By Monique Jones
By Travis Cohen
By Liz Tracy
By Terrence McCoy
By Morgan Golumbuk
By Ciara LaVelle
By Carolina del Busto
By Michael E. Miller
I have always resisted the cliché of the summer as an idle season. In Miami we are habituated to traveler-imposed absurdity: Summer and apathy are a tradition -- and a curse. This year, for a nice change, a group of young artists/curators has decided to keep us awake. They've manufactured a string of exhibitions that make sense and suggest interesting developments for Miami's arts. I like their voices and their assuredness.
The emerging young artist has emerged in response to a combination of factors: better programs and students, museum attention, more galleries and alternative spaces, more critical exchange and media interest. They've shown they can become independent and, with almost no resources, produce quality. No doubt Miami's young have become a commodity.
Add the artist-curator phenomenon: Daniel Arsham, Hernan Bas, William Cordova, and Brandon Opalka are young artists who have produced interesting, good-looking shows. They are well-versed in the theory, have organizational skills and good connections, and write well. Gallery owners such as Genaro Ambrosino, Fred Snitzer, and Barbara Gillman are inviting them in because these producers are becoming magnets for a new generation of artists; they bring a younger crowd and are beginning to command a different kind of validation.
"15/Caliber", Works by local artists through Aug. 9 at Barbara Gillman Gallery, 5583 NE 4th Ct, #5; 305-759-9155.
"Republic", Work by Tom Scicluna through July 31 at Locust Projects, 105 NW 23rd St; 305-576-8570.
And finally in the Miami-New York connection, Miami is showing its face. Though still way behind New York, Miami's getting attention. These days an artist from New York would not mind showing in good venues here and getting hyped-up for the big city. It already happened at The House with "Native," curated by Daniel Arsham and Anat Ebgi.
"Native" brought down young artists from New York who, for the most part, had not even shown in the Big Apple. Anat Ebgi, a young Miamian now attending the reputed New School University in New York, tells me that the connection between the two cities can only bring a richer prospect for both.
Then Hernan Bas's "Smoke and Mirrors" at Snitzer recruited another group of artists from New York. They are rediscovering painting, not so much as a reaction against installation or conceptual art, but more as a way of distancing themselves from the older generation's conceptual scheme. They're less didactic and metaphysical. They dwell in Pop as a liberating metaphor for coming of age.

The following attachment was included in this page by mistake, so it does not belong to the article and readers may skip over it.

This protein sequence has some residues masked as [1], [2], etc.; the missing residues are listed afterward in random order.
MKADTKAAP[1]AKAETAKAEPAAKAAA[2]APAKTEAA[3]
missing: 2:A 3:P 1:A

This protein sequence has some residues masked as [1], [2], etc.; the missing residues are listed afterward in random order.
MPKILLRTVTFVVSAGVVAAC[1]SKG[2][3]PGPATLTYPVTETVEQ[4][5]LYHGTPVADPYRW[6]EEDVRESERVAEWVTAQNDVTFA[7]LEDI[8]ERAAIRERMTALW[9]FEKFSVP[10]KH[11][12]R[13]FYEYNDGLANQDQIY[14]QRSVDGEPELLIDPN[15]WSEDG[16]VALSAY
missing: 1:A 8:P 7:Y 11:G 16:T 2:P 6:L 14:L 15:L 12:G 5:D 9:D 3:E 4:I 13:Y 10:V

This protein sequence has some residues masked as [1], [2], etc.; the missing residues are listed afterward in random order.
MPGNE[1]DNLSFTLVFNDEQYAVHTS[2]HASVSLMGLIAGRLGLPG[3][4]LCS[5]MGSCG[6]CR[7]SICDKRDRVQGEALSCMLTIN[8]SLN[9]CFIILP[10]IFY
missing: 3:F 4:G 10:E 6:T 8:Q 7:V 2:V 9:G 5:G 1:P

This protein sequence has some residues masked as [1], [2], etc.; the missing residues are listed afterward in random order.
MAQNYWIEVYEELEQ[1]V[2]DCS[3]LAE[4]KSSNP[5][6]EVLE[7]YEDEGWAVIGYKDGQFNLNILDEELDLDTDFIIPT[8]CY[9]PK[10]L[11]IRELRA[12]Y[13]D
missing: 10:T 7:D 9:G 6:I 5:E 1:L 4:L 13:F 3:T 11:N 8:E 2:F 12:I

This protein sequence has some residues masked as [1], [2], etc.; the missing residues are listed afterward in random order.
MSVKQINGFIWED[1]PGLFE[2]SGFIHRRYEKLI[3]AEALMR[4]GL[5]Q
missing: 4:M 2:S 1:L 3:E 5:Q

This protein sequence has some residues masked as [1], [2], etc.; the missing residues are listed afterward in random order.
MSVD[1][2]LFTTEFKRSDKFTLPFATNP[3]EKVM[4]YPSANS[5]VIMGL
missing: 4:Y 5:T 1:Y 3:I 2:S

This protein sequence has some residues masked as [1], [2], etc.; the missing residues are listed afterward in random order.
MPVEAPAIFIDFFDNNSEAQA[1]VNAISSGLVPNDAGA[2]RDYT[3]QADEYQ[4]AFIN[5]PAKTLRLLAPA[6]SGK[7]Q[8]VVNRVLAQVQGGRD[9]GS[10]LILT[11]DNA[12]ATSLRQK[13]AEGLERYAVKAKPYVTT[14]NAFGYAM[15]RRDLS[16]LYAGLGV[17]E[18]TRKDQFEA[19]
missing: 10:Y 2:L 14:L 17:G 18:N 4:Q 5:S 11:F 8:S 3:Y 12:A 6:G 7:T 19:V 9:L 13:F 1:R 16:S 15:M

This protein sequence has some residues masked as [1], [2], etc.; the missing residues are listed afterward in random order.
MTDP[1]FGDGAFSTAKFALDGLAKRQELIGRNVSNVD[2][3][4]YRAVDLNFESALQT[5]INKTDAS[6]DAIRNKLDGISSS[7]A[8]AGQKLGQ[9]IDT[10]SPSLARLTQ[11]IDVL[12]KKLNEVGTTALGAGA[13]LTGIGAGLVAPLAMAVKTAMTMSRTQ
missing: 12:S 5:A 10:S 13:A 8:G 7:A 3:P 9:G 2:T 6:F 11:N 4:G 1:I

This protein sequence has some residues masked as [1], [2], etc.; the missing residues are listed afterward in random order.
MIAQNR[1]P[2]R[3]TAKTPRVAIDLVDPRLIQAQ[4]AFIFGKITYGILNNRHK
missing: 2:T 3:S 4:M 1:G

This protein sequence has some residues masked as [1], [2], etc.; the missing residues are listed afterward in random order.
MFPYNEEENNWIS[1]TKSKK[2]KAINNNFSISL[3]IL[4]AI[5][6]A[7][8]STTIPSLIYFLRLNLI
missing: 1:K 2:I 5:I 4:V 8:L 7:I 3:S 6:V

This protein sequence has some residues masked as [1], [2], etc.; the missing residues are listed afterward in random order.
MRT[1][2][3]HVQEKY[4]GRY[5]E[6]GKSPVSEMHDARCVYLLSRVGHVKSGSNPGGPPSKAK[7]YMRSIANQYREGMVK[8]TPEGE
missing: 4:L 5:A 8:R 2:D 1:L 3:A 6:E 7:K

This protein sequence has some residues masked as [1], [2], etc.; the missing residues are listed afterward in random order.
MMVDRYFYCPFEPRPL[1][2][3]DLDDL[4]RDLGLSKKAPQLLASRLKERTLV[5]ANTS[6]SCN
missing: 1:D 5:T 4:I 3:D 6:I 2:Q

The intention may be to show how paint happens and flows: Liquid smears, dripping, following under gravity's pull, curlicues of patterns like meringue out of the confectioner's tube. Then we also see how the gestures get "fixed" on that. The execution may be delicate, aloof, brutal, and even apprehensive. The form adapts well to abstraction and patterns, but they hold a Pop panache: sleek, colorful, and appetizing.
Over at Barbara Gillman's Design District gallery, Brandon Opalka unveiled "15/Caliber." The show "features young Miami artists who in my opinion are among the best," says Opalka. On opening night, a diverse crowd and lots of energy. There was the usual Barbara Gillman group, but also a younger audience pulled in by Opalka. According to the curator, "It's a summer show, but there was a good energy: Everyone was inspired by one another and the work looked good." My favorites from "15/Caliber": Pablo Cabado and Paul Stoppi, with nice polished photos; Jiae Hwang with a well-produced video; and Christian Curiel, whose uncanny juvenile visions make him one of my favorite painters in Miami. (To address the young Miami artist phenomenon and other issues, Fred Snitzer and this writer are hosting a panel of young artists and curators on Thursday, August 8, at 8:00 p.m. at Snitzer's gallery.)
Don't miss "Republic" by Tom Scicluna at Locust Projects. Taking full advantage of the venue, Scicluna altered the space to operate a sort of structural and spatial brainteaser. His work reminded me of German artist Gregor Schneider, who has spent years shrinking, expanding, and cutting his own house. Scicluna transforms Locust's space into two rectangles, each half-accessed by a door next to the wall. The passage is a contradiction in terms, which Scicluna defines with door, lock, carpet, and ribbon. And there is one more element I won't reveal here: Go see it. It will remind you of what's public and private, accessible and inaccessible, full and empty, remembered and forgotten.
So on the subject of interactions and discussions, it's worth mentioning miamiartexchange.com. This Website has been up for some time, featuring Miami openings, art events, grant opportunities, and reviews; it can be helpful for anyone interested in what goes on in our city. Among the roster of critics are Onajídé Shabaka (the present editor), Michael Betancourt, Trina Collins, and Franklin Einspruch. Their articles are engaging, informative, and accessible and provide a viable forum between artists and the public, judging by the letters in response to the reviews. The site also features articles and reviews from across the nation, and is kept pretty up-to-date.